Judy gave a watery little laugh as she dabbed at her eyes. The handkerchief smelled like Nick, a scent like lavender mixed with something undeniably masculine and primal even if it was completely unlike any buck she had ever met, and she somewhat regretted not being able to keep it. "But not to Fermina," she said, "She's lucky to know you."

Nick grinned as he took his handkerchief back; for a moment it felt as though everything between them was exactly how it had been the previous night. But then Nick's face seemed to close on itself again—not entirely, but slightly, as though his good humor was no longer entirely natural—before he responded. "Every mammal who knows me is lucky to know me, Ensign Carrots," he said cheerfully, and Judy couldn't help but be cheered a little by his use of the nickname she hated.

"Could I meet her?" Judy asked, and before Nick had the chance to do much more than open his mouth, she hastily added, "Not because I want to ask her anything about secretly being Alfonso's daughter or anything. I'd just... like to meet her."

Nick smiled briefly, and it was his usual self-satisfied smirk, as though he knew something particularly amusing that no one else did. "Fermina would probably find it all a funny story. But your opportunity to meet her has passed, I'm afraid. Tonaltzintli should have been back in flying shape hours ago, and she was going to leave Phoenix as soon as he was ready."

"Oh," Judy said, and she couldn't hide her disappointment.

It would have been nice to meet someone else who knew Nick. Not just to help show she had been badly off-track when she had suspected him of a heinous crime, but also to get a better sense of him. There was something about him that was just endlessly interesting in a way Judy had never experienced before, and it wasn't just when she had spent the previous night worrying about what to do that Nick had occupied her thoughts. "Maybe you can look her up once you're back in Zootopia," Nick said, "She is a very good messenger, if you ever need one. You must have about a thousand brothers and sisters to write to back in the Tochtli Barony, right?"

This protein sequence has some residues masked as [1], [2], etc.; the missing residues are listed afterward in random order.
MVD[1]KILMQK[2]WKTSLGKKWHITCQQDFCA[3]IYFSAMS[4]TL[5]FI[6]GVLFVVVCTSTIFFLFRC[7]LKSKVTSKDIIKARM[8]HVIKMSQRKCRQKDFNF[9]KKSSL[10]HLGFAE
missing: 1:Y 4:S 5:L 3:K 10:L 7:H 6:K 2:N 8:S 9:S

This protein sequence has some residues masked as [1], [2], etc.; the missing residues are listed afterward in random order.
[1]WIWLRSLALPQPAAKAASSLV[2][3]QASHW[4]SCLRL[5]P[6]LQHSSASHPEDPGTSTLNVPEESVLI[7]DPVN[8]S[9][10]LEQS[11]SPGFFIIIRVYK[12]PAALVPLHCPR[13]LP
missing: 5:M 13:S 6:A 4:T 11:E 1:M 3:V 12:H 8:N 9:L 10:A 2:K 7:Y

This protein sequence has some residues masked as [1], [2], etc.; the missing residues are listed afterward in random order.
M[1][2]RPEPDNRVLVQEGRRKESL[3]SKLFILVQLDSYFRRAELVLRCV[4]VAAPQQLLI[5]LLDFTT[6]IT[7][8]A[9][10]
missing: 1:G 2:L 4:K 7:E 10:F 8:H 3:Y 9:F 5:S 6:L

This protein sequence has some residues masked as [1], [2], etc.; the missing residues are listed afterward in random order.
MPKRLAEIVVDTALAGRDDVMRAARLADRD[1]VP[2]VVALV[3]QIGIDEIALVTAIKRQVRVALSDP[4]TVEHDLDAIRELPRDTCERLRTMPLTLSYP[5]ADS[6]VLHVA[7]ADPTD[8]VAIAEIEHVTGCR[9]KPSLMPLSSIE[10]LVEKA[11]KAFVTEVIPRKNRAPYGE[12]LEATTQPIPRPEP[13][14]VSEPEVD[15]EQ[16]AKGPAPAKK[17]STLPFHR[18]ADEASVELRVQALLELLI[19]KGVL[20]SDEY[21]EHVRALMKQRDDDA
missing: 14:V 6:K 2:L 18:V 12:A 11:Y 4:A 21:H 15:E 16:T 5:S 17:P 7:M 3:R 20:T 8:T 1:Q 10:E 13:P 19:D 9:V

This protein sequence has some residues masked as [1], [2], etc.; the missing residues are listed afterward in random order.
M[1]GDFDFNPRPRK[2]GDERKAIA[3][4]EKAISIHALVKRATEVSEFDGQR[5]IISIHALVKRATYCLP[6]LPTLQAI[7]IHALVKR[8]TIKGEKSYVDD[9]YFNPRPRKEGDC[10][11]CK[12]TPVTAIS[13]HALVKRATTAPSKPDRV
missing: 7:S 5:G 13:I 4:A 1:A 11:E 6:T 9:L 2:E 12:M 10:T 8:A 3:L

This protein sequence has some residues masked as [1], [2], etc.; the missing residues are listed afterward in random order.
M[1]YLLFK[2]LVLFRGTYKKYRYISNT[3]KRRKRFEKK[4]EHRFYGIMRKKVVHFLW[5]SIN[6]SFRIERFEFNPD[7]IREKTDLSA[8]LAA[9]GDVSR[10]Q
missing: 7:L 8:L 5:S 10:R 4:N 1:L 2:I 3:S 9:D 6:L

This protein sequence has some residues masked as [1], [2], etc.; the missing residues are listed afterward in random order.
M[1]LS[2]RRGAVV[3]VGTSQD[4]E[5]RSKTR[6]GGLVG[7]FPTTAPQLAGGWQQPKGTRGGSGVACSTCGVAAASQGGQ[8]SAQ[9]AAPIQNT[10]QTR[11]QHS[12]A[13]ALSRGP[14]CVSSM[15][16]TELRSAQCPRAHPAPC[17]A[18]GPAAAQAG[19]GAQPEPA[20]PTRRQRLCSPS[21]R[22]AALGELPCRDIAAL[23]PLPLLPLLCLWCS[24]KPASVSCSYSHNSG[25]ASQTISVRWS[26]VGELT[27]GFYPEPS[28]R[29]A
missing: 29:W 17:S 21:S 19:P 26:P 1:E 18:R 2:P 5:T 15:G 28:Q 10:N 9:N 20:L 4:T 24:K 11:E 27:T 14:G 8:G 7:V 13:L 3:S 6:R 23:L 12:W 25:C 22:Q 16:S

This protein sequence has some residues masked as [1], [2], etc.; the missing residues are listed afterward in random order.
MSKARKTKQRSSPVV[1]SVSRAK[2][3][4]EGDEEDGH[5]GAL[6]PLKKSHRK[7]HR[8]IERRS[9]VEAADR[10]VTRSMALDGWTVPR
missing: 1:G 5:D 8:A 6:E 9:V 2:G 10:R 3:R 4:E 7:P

"I don't have that many siblings," Judy protested, but Nick simply shrugged.

As they continued walking, he didn't speak again, leaving Judy alone with her thoughts. It had been ridiculous to assume that what had to be the most serious threat the royal family had faced in decades would simply fall into her lap, and Judy felt shame welling up once more, completely unbidden. She had spent the previous night nearly sleepless, agonizing over how to approach Nick and what she had overheard meant, but that hadn't been all she had thought of. Some small part of her, no matter how much she had tried to ignore it, had spun out the fantasies of what it would mean if she had been right and she had caught a critical part of an assassination plot. She had imagined an immediate promotion to lieutenant, maybe even to captain, and the sort of glory and honors even the members of the Queen's Council could only dream of.

No matter how much Judy told herself that those things didn't matter compared to keeping Zootopia and the royal family safe, it would have been nice to be able to show, once and for all beyond any reasonable doubt, that bunnies could be valuable members of the City Guard. Still, she actually found herself more grateful than she would have guessed that Nick really did have a perfectly rational explanation for what she had seen and heard; if she had to prove herself the hard and long way that's what she would do. And who knew? Perhaps she could have more opportunities to be with Nick and—"Well now," Nick said, interrupting her thoughts, "We're nearly to the shop."

Judy looked around, but the part of Phoenix they were in didn't seem particularly special. In fact, it looked a little run-down. The buildings, although all made of white stone as seemed customary for Phoenix, had a nasty grimy appearance to them, soot turning them a dingy gray. The street had narrowed, too, and the crowds had thinned out; it looked especially seedy to her, an impression that was not helped at all by the mammals who walked past. The street traffic in the part of Phoenix they had found themselves in looked especially rough. She saw a stoop-shouldered camel, his arms covered with scars and scabs, shuffle past as he pushed a cart covered with dirty little stones that were nonetheless intricately carved. In front of a store, a grimy badger seemed to be playing a game of chance with a crew of equally filthy mice all with little brushes set down near the board.

At first none of the mammals made sense, and then suddenly they did. These mammals, she realized, were the ones who went down into the ruins Phoenix was built atop to salvage useful or interesting centuries-old trinkets, and some of them seemed to have paid dearly for it. In the dim shadows of an alleyway there sat a legless ferret, horrible scars visible on his chest through the tattered remains of his clothes. He simply stared ahead, silent and nearly corpse-like except for his occasional blinking, next to a crudely lettered sign that read, in three lines, "TEGUIXINCATL TOOK MY LEGS AND MY PARTNER. NEED MONEY FOR REGENERATION. ANYTHING HELPS."